Home Fashion Wrightwood 659 Documents 1980s Black Gay Chicago in “Patric McCoy: Take My Picture”

Wrightwood 659 Documents 1980s Black Gay Chicago in “Patric McCoy: Take My Picture”

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take my picture is a rich document on the Black gay Chicago of the 1980s, organized by Juarez Hawkins. Long before the selfie phenomenon, a young Patric McCoy cycled through Chicago, always with his camera. Over a 10-year period, he took thousands of images of black men who asked to be photographed. The Rialto Tap fed McCoy’s muse. The South Loop bar was one of the few places where black men could socialize and flirt with other black men. From drag queens to downtown professionals, the Rialto brought together men from all walks of life, providing a steady stream of subjects for McCoy and his camera.

Throughout the 1980s, HIV/AIDS hit black men particularly hard. Thousands of people would die before the decade was out, including many of McCoy’s friends, lovers, and subjects. take my picture becomes even more important as a marker of place, time and memory. McCoy intended to fulfill an unspoken need to see black men.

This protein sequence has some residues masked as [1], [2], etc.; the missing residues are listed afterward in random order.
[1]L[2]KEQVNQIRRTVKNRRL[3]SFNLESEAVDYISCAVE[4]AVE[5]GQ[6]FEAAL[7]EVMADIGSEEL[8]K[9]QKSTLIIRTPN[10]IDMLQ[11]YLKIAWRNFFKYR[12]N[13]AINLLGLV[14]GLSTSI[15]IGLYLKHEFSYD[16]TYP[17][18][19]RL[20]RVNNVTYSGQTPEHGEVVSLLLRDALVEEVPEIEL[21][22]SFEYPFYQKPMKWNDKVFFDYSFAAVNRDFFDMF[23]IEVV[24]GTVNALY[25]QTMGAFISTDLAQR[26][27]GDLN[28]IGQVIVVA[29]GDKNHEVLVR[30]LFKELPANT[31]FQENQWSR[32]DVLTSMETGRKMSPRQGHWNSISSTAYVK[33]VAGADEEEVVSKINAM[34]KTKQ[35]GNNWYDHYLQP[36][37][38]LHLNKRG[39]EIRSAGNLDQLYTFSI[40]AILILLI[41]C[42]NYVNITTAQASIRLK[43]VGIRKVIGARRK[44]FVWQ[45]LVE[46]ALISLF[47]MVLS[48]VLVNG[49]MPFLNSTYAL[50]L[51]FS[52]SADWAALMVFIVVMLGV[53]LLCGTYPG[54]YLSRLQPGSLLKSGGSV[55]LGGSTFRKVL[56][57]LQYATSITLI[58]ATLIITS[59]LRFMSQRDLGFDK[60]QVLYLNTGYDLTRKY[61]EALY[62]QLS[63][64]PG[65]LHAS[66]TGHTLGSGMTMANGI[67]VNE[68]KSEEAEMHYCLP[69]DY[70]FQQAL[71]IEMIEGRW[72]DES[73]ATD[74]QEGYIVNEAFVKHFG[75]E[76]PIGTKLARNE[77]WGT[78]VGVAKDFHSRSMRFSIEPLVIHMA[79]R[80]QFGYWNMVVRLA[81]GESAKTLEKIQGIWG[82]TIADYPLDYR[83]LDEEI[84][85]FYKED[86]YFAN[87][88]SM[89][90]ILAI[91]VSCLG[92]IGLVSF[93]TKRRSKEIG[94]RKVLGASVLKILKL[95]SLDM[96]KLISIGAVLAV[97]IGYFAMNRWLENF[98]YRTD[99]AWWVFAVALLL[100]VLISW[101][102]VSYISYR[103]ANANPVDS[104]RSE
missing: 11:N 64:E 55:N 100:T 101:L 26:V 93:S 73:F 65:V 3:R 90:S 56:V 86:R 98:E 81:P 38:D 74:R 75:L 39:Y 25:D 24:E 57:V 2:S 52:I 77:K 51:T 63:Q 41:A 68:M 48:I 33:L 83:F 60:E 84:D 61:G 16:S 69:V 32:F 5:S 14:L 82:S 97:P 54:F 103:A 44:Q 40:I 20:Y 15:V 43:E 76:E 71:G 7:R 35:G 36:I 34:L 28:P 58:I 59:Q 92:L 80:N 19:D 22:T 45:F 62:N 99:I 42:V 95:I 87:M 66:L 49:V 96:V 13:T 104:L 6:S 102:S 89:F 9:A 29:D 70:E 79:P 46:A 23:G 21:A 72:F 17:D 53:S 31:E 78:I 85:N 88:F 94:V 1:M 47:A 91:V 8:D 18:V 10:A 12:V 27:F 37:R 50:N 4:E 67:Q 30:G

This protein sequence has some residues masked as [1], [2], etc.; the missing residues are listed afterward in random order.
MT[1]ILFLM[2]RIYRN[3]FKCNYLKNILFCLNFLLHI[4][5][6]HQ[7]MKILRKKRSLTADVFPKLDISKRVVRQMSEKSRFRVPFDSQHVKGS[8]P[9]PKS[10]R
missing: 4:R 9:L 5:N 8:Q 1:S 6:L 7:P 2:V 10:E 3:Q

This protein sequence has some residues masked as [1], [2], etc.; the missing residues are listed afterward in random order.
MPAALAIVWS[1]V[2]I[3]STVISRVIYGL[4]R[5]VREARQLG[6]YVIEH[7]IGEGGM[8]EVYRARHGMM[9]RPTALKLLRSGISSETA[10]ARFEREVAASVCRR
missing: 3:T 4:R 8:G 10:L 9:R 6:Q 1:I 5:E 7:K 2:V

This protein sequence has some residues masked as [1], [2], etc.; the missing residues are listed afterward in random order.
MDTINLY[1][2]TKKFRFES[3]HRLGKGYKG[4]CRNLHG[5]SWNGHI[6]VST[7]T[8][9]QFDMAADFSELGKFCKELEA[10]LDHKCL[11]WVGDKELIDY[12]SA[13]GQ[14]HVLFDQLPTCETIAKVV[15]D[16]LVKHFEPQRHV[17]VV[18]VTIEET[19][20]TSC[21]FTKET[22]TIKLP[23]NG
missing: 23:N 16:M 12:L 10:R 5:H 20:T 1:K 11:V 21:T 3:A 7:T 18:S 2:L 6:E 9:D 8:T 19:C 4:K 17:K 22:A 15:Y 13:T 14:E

In the following question taken from his interview with Wrightwood 659McCoy reflects on his work:

Q: You said you didn’t realize there was such a hunger for black men to photograph. Where do you think this desire comes from?

McCoy: Well, it’s rampant. I think every individual craves to be portrayed in a recognizable and positive light. People want to see themselves and be represented. That’s why we go to museums to look at pictures. They help us reflect on who we are. White society at large has had centuries in which their images have been represented and projected as important. But African Americans – we don’t have a long history of such; it’s really new.

take my picture is one of three exhibitions on view at Wrightwood 659 in Chicago through July 15.

For more information, visit wrightwood659.org.

Exhibits are presented by Alphawood Exhibitions at Wrightwood 659.

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